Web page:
Newhart: I asked Chuck, the writers and our director if they were going to announce I'm in the show before the taping. I was a little nervous that the live audience wouldn't recognize me and there would just be silence. They said, "We'll come up on you," and thankfully they recognized me; they applauded and stood up. That was very nice. It's amazing how close the set resembled Stage 17 at Radford, where we did The Bob Newhart Show and Newhart. It was like going back in time. It was a relief. You never presume anything. At least in comedy, you get that beaten out of you. You may have done 20 great shows in a row and come to one, and it doesn't work. You never presume anything. After the taping, they had me come out last and the audience all stood up and applauded. That was it until I went in later to tape a different end tag. It was a great experience and took me back in time. I don't know what's happening because us old codgers -- Betty White, Mary Tyler Moore, Cloris Leachman and Valerie Harper -- we're having a revival, I guess!
THR: Did you realize how much you missed it? Did you feel similar pressure?
Newhart: I'm realistic. I have no desire to go back on a weekly basis. It's for young people. Emotionally, it's very tough. I've always said people say on a dramatic show, "I was crying. It was so emotional when he went and grabbed that little girl from a burning building and handed her over to her mother." In comedy, the best thing you can say is, "I think it's funny." There's a tension and adrenaline rush when you're doing it in front of a live audience.
THR: How has comedy changed since The Bob Newhart Show?
Newhart: There's a rhythm with setting up jokes, which the audience wanted. I don't know which came first -- if the producers and writers decided that was way to go and audience went along with it or if audience wanted it to go that way and producers and writers realized it. Obviously, it's changed in terms of the material you can deal with. I loved Everybody Loves Raymond. It was a beautifully cast show. They dealt with material that Standards and Practices would have said, "This is a joke. You're not really going to do that, are you?" That's the nature of comedy. Today there are fewer and fewer sacred cows. In fact, I don't who the scared cows are anymore or if there are any because the networks have to compete with cable and cable doesn't have those restrictions.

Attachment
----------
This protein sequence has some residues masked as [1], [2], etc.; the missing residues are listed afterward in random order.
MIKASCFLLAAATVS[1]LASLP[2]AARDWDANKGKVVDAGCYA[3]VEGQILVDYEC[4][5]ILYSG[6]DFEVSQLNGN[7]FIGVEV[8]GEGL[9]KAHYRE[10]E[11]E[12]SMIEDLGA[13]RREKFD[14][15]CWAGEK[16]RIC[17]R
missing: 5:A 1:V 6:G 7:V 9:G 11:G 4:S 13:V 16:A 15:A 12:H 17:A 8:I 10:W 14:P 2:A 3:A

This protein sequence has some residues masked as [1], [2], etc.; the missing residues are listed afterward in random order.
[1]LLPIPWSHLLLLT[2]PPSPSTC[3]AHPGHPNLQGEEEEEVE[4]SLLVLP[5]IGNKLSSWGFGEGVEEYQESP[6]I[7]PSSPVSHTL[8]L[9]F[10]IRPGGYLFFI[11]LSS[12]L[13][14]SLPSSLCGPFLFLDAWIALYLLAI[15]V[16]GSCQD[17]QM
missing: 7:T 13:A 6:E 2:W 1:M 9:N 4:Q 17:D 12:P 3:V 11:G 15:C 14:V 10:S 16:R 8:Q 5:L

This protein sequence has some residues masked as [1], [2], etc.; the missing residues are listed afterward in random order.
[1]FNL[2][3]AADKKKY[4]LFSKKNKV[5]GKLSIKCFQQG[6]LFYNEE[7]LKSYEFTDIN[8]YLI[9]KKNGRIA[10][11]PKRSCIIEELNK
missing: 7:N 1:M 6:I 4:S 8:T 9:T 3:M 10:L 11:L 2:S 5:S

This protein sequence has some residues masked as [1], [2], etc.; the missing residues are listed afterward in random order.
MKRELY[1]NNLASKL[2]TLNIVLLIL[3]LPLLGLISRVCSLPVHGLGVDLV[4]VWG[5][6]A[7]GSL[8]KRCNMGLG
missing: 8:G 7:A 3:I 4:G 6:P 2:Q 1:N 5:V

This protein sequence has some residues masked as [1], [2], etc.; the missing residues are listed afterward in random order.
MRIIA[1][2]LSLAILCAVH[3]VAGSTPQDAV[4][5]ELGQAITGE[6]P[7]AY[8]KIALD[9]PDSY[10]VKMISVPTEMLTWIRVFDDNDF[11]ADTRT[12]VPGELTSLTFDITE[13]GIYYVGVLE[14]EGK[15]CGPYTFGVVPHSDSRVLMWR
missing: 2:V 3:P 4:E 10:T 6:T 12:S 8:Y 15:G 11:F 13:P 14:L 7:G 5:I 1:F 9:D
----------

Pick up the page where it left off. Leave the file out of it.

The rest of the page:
THR: While ratings are down across the board, Big Bang Theory continues to grow -- a rare feat today. What is it about this show that works?
Newhart: It's beautifully cast, has great writing and it's intelligent. There was a longing for something intelligent -- to credit the audience being intelligent. It doesn't talk down to the audience at all. When we were on -- along with Mary Tyler Moore and the murderer's row of All in the Family, M*A*S*H and Carol Burnett -- we'd get almost Super Bowl numbers and there were only three of us. We'd get 44-45 shares, but there was some competition from cable. Now I look at the ratings and it's the first time I saw that No. 6 was The Bible on the History Channel. I've never seen a cable show that high in the national ratings. And people find the shows they like.
THR: You've earned six Emmy nominations in your illustrious career. Is it your hope that Big Bang be the lucky seven that you end up winning?
Newhart: (Laughs) They want me to put my appearance in the show up for a guest performance and they feel strongly about this particular episode. I will.
THR: Will you return to Big Bang?
Newhart: It's a recurring part. I'll probably do two episodes next year.
THR: Would you want to do more than that?
Newhart: I don't know how many legs this character has. That's up to them. We'll talk about it if they feel they want more. That's strictly up to them. I didn't just want to do a one-shot. I wanted to make it semi-recurring. At this point, that's what it was. It was very enjoyable. I loved it.
The Big Bang Theory airs Thursdays at 8 p.m. on CBS. Are you looking forward to seeing more of Professor Proton? Hit the comments below with your thoughts. Check out a promo for his appearance, below.